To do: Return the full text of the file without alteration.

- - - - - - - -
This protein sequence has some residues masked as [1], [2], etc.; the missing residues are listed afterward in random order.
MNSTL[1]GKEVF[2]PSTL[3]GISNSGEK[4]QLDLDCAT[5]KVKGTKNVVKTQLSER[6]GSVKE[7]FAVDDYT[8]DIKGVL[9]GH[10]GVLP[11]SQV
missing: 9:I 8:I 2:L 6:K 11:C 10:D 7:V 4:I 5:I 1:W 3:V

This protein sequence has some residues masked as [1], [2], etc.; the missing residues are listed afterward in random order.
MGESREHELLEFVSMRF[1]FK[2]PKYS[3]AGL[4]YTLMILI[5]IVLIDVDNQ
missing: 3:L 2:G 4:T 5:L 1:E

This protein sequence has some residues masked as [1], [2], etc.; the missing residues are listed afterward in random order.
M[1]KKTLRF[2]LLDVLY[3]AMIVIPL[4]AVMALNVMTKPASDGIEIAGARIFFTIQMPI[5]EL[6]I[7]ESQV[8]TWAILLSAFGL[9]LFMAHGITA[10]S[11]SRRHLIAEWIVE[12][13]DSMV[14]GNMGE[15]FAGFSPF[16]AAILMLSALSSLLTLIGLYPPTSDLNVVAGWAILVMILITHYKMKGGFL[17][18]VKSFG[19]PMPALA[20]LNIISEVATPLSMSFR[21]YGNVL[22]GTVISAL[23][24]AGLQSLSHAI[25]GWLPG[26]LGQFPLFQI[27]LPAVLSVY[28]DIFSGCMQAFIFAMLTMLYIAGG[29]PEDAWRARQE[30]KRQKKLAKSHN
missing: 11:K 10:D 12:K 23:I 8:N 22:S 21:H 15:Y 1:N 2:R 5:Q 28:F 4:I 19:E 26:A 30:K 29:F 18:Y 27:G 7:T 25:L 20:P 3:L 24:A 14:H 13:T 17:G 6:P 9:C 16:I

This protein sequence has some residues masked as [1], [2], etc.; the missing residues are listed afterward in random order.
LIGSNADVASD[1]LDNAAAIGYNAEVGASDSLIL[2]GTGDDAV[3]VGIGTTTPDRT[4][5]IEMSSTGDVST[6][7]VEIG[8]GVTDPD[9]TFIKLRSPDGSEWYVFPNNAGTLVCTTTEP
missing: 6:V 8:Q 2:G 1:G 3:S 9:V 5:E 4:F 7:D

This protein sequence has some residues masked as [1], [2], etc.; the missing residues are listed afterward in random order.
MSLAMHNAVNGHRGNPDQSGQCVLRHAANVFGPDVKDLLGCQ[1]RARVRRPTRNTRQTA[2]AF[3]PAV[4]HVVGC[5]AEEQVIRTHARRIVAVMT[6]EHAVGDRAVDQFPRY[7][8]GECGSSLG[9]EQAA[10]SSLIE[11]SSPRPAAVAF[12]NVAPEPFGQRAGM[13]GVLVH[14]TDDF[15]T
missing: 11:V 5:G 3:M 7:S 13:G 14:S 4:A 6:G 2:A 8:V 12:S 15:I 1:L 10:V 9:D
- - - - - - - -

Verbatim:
This protein sequence has some residues masked as [1], [2], etc.; the missing residues are listed afterward in random order.
MNSTL[1]GKEVF[2]PSTL[3]GISNSGEK[4]QLDLDCAT[5]KVKGTKNVVKTQLSER[6]GSVKE[7]FAVDDYT[8]DIKGVL[9]GH[10]GVLP[11]SQV
missing: 9:I 8:I 2:L 6:K 11:C 10:D 7:V 4:I 5:I 1:W 3:V

This protein sequence has some residues masked as [1], [2], etc.; the missing residues are listed afterward in random order.
MGESREHELLEFVSMRF[1]FK[2]PKYS[3]AGL[4]YTLMILI[5]IVLIDVDNQ
missing: 3:L 2:G 4:T 5:L 1:E

This protein sequence has some residues masked as [1], [2], etc.; the missing residues are listed afterward in random order.
M[1]KKTLRF[2]LLDVLY[3]AMIVIPL[4]AVMALNVMTKPASDGIEIAGARIFFTIQMPI[5]EL[6]I[7]ESQV[8]TWAILLSAFGL[9]LFMAHGITA[10]S[11]SRRHLIAEWIVE[12][13]DSMV[14]GNMGE[15]FAGFSPF[16]AAILMLSALSSLLTLIGLYPPTSDLNVVAGWAILVMILITHYKMKGGFL[17][18]VKSFG[19]PMPALA[20]LNIISEVATPLSMSFR[21]YGNVL[22]GTVISAL[23][24]AGLQSLSHAI[25]GWLPG[26]LGQFPLFQI[27]LPAVLSVY[28]DIFSGCMQAFIFAMLTMLYIAGG[29]PEDAWRARQE[30]KRQKKLAKSHN
missing: 11:K 10:D 12:K 23:I 8:N 22:S 21:H 15:Y 1:N 2:R 5:Q 28:F 4:I 19:E 26:A 30:K 29:F 18:Y 27:G 7:T 25:L 20:P 3:L 24:A 14:H 13:T 17:G 6:P 9:C 16:I

This protein sequence has some residues masked as [1], [2], etc.; the missing residues are listed afterward in random order.
LIGSNADVASD[1]LDNAAAIGYNAEVGASDSLIL[2]GTGDDAV[3]VGIGTTTPDRT[4][5]IEMSSTGDVST[6][7]VEIG[8]GVTDPD[9]TFIKLRSPDGSEWYVFPNNAGTLVCTTTEP
missing: 6:V 8:Q 2:G 1:G 3:S 9:V 5:E 4:F 7:D

This protein sequence has some residues masked as [1], [2], etc.; the missing residues are listed afterward in random order.
MSLAMHNAVNGHRGNPDQSGQCVLRHAANVFGPDVKDLLGCQ[1]RARVRRPTRNTRQTA[2]AF[3]PAV[4]HVVGC[5]AEEQVIRTHARRIVAVMT[6]EHAVGDRAVDQFPRY[7][8]GECGSSLG[9]EQAA[10]SSLIE[11]SSPRPAAVAF[12]NVAPEPFGQRAGM[13]GVLVH[14]TDDF[15]T
missing: 11:V 5:G 3:M 7:S 13:G 14:S 4:A 6:G 2:A 8:V 12:S 15:I 1:L 10:V 9:D